Center Cam Review – Looking people in the eye in video meetings is no longer awkward!
EXAM – I have a lot of videoconferences. Several per day. I know how important eye contact is, and it’s even more important when everyone is far apart. So I tend to look at the camera, positioned as usual at the top of my big screen. But that means I’m not looking at anyone else, or what might be shared on screen. The Center Cam is a unique solution to this important problem.
What is that?
The Center Cam is a small webcam that you can place almost anywhere on your screen, so you can actually watch the person talking and easily make eye contact.
What’s in the box?
- Central cam
- Lens cover for privacy/protection
- Clip to attach to your monitor/laptop
- USB-A to USB-C converter
- Owner’s Manual
- Warranty card
- Resolution: 1080p
- Frame rate: : 30 frames per second (FPS)
- Opening: f2.1
- Field of view: 65 degree field of view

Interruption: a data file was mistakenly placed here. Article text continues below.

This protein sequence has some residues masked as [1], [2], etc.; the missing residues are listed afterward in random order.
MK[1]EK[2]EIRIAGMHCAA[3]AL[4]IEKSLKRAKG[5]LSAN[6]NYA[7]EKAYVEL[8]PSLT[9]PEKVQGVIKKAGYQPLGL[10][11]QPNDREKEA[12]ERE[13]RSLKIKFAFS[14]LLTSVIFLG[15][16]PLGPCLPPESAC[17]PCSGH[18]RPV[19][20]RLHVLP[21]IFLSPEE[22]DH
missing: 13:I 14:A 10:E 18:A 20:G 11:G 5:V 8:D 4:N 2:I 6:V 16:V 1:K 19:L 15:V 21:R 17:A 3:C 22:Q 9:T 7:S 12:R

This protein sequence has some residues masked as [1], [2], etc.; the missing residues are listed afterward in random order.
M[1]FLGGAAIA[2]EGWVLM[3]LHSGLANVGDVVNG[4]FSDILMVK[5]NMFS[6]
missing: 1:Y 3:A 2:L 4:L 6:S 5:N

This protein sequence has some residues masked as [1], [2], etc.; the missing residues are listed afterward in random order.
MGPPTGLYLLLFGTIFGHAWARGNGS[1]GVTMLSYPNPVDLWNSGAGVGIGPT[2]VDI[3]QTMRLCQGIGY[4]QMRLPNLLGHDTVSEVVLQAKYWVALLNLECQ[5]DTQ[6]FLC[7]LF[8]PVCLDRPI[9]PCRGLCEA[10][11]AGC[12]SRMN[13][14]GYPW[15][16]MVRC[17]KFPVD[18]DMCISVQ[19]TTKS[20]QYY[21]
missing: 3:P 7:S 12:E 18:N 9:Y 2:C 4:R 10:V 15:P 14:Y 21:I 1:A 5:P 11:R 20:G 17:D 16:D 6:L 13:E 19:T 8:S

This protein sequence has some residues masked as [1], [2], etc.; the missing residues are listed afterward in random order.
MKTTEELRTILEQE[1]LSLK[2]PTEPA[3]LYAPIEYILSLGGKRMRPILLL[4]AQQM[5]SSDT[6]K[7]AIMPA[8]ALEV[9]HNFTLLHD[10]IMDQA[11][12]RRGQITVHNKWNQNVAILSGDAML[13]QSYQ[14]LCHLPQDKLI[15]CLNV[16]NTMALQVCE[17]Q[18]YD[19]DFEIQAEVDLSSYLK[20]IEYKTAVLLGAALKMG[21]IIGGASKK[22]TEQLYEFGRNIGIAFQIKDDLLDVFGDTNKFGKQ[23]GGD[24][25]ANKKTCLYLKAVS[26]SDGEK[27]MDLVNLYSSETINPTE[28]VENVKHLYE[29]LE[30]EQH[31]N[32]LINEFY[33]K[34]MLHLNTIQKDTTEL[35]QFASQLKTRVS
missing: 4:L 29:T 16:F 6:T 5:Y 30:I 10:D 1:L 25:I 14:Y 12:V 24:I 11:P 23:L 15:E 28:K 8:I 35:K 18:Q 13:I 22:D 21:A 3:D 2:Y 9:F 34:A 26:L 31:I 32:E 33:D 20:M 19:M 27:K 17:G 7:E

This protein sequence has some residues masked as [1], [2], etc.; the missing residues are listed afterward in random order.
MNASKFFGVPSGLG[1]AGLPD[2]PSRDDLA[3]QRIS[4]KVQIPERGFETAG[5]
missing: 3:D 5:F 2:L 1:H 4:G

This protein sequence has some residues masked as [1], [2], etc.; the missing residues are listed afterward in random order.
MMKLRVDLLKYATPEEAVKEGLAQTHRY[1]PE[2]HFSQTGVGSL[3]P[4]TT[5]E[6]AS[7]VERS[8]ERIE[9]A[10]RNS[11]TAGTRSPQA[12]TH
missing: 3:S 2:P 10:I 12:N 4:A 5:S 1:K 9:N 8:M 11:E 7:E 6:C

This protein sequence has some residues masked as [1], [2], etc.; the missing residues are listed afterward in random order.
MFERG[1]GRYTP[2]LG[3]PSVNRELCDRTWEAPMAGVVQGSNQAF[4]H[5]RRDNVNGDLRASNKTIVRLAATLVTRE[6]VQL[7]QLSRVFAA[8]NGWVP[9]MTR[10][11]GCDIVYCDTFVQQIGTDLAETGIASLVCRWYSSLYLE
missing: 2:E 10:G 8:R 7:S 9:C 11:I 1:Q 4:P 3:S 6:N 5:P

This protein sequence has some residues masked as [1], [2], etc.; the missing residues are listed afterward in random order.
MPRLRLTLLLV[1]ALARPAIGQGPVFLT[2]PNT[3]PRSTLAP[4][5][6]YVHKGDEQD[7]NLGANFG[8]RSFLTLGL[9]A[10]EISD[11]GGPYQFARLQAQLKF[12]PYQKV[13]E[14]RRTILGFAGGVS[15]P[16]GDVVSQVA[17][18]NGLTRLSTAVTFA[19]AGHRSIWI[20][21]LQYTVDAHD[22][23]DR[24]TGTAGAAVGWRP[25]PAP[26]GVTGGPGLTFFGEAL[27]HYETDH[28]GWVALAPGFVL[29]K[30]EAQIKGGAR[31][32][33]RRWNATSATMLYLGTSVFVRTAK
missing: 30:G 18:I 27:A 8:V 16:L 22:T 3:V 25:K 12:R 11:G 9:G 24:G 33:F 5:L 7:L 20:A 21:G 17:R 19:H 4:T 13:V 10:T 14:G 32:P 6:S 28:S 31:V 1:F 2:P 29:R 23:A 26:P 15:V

- Supported OS: Mac, Windows, Android, Linux. Chrome OS is not listed, but I tested and it works.
- USB: USB 2.0, USB-C
- audio: Built-in microphone
Design and features
Most web cameras are either built into your laptop or attached to the monitor. Either way, they sit at the top of the screen, which means you have to choose whether to look your colleagues or friends in the eye (looking at the camera) or stare at the screen. Doing both is really hard and gets harder as your screen size increases. The Center Cam takes a completely different approach. It uses a very small camera mounted on a flexible metal tube that passes through a clip that attaches to the monitor. This combination of clip and flexible tube means you can place the small camera almost anywhere in front of your monitor. Other than that, it behaves like any other USB webcam. On most modern computers, plug it in and it works.